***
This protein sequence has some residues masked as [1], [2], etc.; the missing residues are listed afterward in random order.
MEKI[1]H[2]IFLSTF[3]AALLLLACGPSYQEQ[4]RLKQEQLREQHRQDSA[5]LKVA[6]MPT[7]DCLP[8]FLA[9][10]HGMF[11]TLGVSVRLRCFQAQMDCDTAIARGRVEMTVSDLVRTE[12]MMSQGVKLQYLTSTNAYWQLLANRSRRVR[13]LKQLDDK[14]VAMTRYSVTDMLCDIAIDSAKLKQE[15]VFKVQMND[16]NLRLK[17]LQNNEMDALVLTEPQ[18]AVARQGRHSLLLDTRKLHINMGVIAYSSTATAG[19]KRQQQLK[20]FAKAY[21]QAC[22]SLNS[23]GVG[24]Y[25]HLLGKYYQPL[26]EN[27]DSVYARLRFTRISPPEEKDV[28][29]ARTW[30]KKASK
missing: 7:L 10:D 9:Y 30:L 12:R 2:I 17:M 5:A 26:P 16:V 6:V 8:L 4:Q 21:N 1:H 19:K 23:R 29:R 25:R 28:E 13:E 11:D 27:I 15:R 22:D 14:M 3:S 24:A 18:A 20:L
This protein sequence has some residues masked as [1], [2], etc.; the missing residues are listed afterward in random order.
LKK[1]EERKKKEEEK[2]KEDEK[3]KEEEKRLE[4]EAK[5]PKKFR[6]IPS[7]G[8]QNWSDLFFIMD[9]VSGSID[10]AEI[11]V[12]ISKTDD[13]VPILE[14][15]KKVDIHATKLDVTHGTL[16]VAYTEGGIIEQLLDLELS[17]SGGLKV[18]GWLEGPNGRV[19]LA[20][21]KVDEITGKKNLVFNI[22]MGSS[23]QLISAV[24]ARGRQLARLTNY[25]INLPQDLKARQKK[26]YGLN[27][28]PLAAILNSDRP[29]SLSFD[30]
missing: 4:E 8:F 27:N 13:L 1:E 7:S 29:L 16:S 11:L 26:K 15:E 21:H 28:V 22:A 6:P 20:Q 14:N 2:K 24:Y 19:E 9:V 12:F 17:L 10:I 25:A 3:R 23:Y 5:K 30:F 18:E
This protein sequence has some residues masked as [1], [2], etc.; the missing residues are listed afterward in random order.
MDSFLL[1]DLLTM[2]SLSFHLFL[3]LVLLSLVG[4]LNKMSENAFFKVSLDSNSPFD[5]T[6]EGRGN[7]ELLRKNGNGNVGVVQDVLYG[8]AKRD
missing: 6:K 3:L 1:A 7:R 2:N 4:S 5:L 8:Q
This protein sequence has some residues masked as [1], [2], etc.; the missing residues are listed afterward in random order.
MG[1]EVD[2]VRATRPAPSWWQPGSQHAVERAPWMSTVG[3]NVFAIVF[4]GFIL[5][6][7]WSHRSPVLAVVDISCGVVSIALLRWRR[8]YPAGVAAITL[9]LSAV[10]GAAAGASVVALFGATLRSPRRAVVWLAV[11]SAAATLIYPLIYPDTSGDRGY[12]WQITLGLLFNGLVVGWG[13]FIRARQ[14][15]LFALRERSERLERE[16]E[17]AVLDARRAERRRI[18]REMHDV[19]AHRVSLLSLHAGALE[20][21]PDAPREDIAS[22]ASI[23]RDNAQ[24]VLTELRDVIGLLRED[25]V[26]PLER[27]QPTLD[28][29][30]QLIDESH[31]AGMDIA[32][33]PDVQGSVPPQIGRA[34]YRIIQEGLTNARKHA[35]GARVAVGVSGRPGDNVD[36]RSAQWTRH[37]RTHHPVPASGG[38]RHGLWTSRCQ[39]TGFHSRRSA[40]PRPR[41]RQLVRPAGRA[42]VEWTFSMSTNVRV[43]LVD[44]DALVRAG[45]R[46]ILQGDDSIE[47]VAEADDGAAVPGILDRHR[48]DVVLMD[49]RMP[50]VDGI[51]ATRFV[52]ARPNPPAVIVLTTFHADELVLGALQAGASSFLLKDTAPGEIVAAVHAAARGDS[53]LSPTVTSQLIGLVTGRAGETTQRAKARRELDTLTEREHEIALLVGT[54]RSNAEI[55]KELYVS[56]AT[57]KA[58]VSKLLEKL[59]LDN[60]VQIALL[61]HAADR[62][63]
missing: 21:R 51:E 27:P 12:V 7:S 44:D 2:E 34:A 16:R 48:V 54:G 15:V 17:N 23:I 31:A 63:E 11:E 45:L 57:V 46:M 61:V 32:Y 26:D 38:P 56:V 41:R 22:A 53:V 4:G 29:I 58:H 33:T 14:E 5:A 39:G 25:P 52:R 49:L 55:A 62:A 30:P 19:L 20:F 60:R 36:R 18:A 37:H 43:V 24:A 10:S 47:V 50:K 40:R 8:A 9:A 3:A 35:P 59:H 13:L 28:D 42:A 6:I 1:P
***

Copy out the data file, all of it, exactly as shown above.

This protein sequence has some residues masked as [1], [2], etc.; the missing residues are listed afterward in random order.
MEKI[1]H[2]IFLSTF[3]AALLLLACGPSYQEQ[4]RLKQEQLREQHRQDSA[5]LKVA[6]MPT[7]DCLP[8]FLA[9][10]HGMF[11]TLGVSVRLRCFQAQMDCDTAIARGRVEMTVSDLVRTE[12]MMSQGVKLQYLTSTNAYWQLLANRSRRVR[13]LKQLDDK[14]VAMTRYSVTDMLCDIAIDSAKLKQE[15]VFKVQMND[16]NLRLK[17]LQNNEMDALVLTEPQ[18]AVARQGRHSLLLDTRKLHINMGVIAYSSTATAG[19]KRQQQLK[20]FAKAY[21]QAC[22]SLNS[23]GVG[24]Y[25]HLLGKYYQPL[26]EN[27]DSVYARLRFTRISPPEEKDV[28][29]ARTW[30]KKASK
missing: 7:L 10:D 9:Y 30:L 12:R 2:I 17:M 5:A 26:P 16:V 6:V 8:L 4:Q 21:N 1:H 19:K 23:R 29:R 25:R 28:E 13:E 11:D 27:I 15:R 22:D 14:M 3:S 24:A 18:A 20:L
This protein sequence has some residues masked as [1], [2], etc.; the missing residues are listed afterward in random order.
LKK[1]EERKKKEEEK[2]KEDEK[3]KEEEKRLE[4]EAK[5]PKKFR[6]IPS[7]G[8]QNWSDLFFIMD[9]VSGSID[10]AEI[11]V[12]ISKTDD[13]VPILE[14][15]KKVDIHATKLDVTHGTL[16]VAYTEGGIIEQLLDLELS[17]SGGLKV[18]GWLEGPNGRV[19]LA[20][21]KVDEITGKKNLVFNI[22]MGSS[23]QLISAV[24]ARGRQLARLTNY[25]INLPQDLKARQKK[26]YGLN[27][28]PLAAILNSDRP[29]SLSFD[30]
missing: 4:E 8:F 27:N 13:L 1:E 7:S 29:L 16:S 11:L 26:K 15:E 21:H 28:V 22:A 6:P 20:Q 14:N 2:K 24:Y 19:E 9:V 12:F 17:L 10:I 25:A 3:R 23:Y 5:K 30:F 18:E
This protein sequence has some residues masked as [1], [2], etc.; the missing residues are listed afterward in random order.
MDSFLL[1]DLLTM[2]SLSFHLFL[3]LVLLSLVG[4]LNKMSENAFFKVSLDSNSPFD[5]T[6]EGRGN[7]ELLRKNGNGNVGVVQDVLYG[8]AKRD
missing: 6:K 3:L 1:A 7:R 2:N 4:S 5:L 8:Q
This protein sequence has some residues masked as [1], [2], etc.; the missing residues are listed afterward in random order.
MG[1]EVD[2]VRATRPAPSWWQPGSQHAVERAPWMSTVG[3]NVFAIVF[4]GFIL[5][6][7]WSHRSPVLAVVDISCGVVSIALLRWRR[8]YPAGVAAITL[9]LSAV[10]GAAAGASVVALFGATLRSPRRAVVWLAV[11]SAAATLIYPLIYPDTSGDRGY[12]WQITLGLLFNGLVVGWG[13]FIRARQ[14][15]LFALRERSERLERE[16]E[17]AVLDARRAERRRI[18]REMHDV[19]AHRVSLLSLHAGALE[20][21]PDAPREDIAS[22]ASI[23]RDNAQ[24]VLTELRDVIGLLRED[25]V[26]PLER[27]QPTLD[28][29][30]QLIDESH[31]AGMDIA[32][33]PDVQGSVPPQIGRA[34]YRIIQEGLTNARKHA[35]GARVAVGVSGRPGDNVD[36]RSAQWTRH[37]RTHHPVPASGG[38]RHGLWTSRCQ[39]TGFHSRRSA[40]PRPR[41]RQLVRPAGRA[42]VEWTFSMSTNVRV[43]LVD[44]DALVRAG[45]R[46]ILQGDDSIE[47]VAEADDGAAVPGILDRHR[48]DVVLMD[49]RMP[50]VDGI[51]ATRFV[52]ARPNPPAVIVLTTFHADELVLGALQAGASSFLLKDTAPGEIVAAVHAAARGDS[53]LSPTVTSQLIGLVTGRAGETTQRAKARRELDTLTEREHEIALLVGT[54]RSNAEI[55]KELYVS[56]AT[57]KA[58]VSKLLEKL[59]LDN[60]VQIALL[61]HAADR[62][63]
missing: 21:R 51:E 27:P 12:V 7:S 44:D 2:E 34:A 16:R 48:V 54:G 15:V 17:N 23:I 31:A 63:E 11:E 45:L 57:V 46:M 61:V 32:Y 26:D 38:P 56:V 41:R 22:A 53:V 4:G 29:I 58:H 33:T 14:E 5:A 39:G 25:P 52:R 49:L 55:A 62:A 30:P 19:L 20:F 60:R 36:R 18:A 37:H 43:V 24:A 10:S 47:V 50:K 40:R 8:A 9:A 3:A 35:P 59:H 13:L 28:D 42:A 6:I 1:P